Teacher Can't Sue Church School for FEHA Violations

A California Court of Appeal has ruled that a religious school teacher who was living "out of wedlock" with her boyfriend as they raised their child cannot state a claim against the church for wrongful termination based upon marital status discrimination. Henry v. Red Hill Evangelical Lutheran Church of Tustin, No. G044556 (Fourth Dist., Div. Three Dec. 9, 2011).

The plaintiff taught preschool at the church school from August 2002 until her termination in May 2009. During that time, in addition to teaching preschool, she also became the Director of the preschool. Each year, she signed a document setting forth the professional expectations for teachers, which included the expectation to serve as "a Christian role model" for the students and their parents, "both in and out of school." Indeed, when giving her weekly tour of the preschool to prospective parents, she emphasized the "Christian-based, Bible-based values of the school." As part of the curriculum, plaintiff taught religion to the preschoolers and, once a week, attended chapel with her class.

When the plaintiff applied for the position, she was married. She subsequently divorced. Later during her employment, she gave birth to a child fathered by her boyfriend. Prior to giving birth, the plaintiff and her boyfriend were living together, but she did not know whether the principal of the school was aware of that fact.

After parents learned of and expressed disapproval over the plaintiff's "living situation," the school principal met with the plaintiff and asked whether she intended to marry her boyfriend. She indicated that she did, but was not sure when. Ultimately, the school terminated the plaintiff's employment "for living with her boyfriend and raising their son together without being married." The focus was the living arrangement.

The plaintiff sued the church alleging that her termination was wrongfully based on her marital status, in violation of the California Fair Employment and Housing Act (FEHA), Title VII, and the California Constitution. The trial court ordered the trial bifurcated so that the church presented its defenses first. After trial, the court ruled in favor of the church, finding that the church is a religious institution and that the plaintiff's employment was terminated because she violated a church precept.

The appellate court affirmed. Preliminarily, the court addressed whether the church is an employer under the FEHA. The FEHA expressly excludes nonprofit religious associations from the definition of employer. The plaintiff argued that the FEHA does not exclude "nonprofit public benefit corporations formed by, or affiliated with, a particular religion and that operates an educational institution as its sole or primary activity." On this basis, she asserted that the school was not exempted. The court disagreed, noting that the school did not have an independent legal status apart from the church.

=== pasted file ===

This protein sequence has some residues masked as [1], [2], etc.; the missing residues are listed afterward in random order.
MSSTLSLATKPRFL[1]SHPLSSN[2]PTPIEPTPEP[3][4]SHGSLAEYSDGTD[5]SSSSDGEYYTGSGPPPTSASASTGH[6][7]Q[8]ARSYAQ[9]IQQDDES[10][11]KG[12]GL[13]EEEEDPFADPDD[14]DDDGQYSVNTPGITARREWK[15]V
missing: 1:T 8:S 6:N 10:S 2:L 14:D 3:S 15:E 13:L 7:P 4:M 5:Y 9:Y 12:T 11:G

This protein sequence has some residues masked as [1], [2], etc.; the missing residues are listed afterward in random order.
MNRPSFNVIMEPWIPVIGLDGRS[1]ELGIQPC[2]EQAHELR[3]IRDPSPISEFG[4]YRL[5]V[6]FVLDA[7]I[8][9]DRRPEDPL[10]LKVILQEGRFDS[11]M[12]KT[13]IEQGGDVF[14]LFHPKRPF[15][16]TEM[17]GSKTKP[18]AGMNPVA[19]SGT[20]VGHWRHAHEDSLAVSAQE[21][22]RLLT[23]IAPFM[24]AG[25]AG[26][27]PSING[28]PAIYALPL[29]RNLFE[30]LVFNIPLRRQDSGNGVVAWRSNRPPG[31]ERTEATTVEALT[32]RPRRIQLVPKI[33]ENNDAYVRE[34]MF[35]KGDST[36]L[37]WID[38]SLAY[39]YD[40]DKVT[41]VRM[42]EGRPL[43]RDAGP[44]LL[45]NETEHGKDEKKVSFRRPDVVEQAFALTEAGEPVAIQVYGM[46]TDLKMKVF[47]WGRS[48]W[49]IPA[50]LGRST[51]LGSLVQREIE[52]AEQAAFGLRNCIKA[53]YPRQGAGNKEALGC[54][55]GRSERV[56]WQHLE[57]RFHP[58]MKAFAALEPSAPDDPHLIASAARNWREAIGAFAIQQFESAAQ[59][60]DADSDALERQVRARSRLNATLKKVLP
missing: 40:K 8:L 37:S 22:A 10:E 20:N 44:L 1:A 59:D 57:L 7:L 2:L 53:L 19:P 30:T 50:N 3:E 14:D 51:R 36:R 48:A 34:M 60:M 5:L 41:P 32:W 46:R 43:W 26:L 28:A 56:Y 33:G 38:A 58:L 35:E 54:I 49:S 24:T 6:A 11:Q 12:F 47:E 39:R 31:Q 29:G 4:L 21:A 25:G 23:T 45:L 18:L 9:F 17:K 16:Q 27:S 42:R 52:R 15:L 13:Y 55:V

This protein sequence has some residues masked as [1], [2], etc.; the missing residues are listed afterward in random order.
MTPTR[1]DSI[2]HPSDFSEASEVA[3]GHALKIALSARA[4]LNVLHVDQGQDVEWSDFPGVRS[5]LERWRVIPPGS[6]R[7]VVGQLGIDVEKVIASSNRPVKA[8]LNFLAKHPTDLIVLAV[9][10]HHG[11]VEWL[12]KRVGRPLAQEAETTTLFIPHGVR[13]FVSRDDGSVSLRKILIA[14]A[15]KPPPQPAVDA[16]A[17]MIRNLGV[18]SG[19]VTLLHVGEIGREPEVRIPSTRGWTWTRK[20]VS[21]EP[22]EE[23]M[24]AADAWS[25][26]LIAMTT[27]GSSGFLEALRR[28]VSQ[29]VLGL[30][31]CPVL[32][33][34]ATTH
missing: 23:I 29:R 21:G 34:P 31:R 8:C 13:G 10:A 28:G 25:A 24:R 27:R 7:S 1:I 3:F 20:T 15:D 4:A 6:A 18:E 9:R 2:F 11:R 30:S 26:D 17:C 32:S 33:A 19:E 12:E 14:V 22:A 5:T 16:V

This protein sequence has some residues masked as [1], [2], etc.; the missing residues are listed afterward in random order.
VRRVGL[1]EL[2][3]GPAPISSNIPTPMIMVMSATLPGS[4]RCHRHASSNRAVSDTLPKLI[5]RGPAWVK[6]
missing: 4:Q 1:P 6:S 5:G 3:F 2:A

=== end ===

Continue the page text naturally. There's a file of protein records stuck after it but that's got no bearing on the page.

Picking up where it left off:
Next, the court analyzed the plaintiff's claim for wrongful termination in violation of public policy. The only public policy asserted was the FEHA, which expressly excludes the church from being considered an employer. The trial court had found that the plaintiff was terminated because she violated a church precept. The church acknowledged that she was not terminated because she had a child out of wedlock or because she remained unmarried. She was terminated because she continued to live with her boyfriend in a sexual relationship while unmarried. The trial court found, and the appellate court agreed, that the church's decision was based on a matter of religion, not marital status. As such, there was no public policy violated.

Finally, the court disagreed with the plaintiff's assertion that the ministerial exception to the FEHA – which protects religious organizations from normally attendant adverse consequences of employment discrimination – does not apply. Because the plaintiff's position as a church preschool teacher involved her providing students with "the groundwork upon which the whole religious doctrine may be built," the court found that her functions were ministerial in nature.

Helene Wasserman is a Shareholder in Littler Mendelson's Los Angeles office. If you would like further information, please contact your Littler attorney at 1.888.Littler, info@littler.com, or Ms. Wasserman at hwasserman@littler.com.

Information contained in this publication is intended for informational purposes only and does not constitute legal advice or opinion, nor is it a substitute for the professional judgment of an attorney.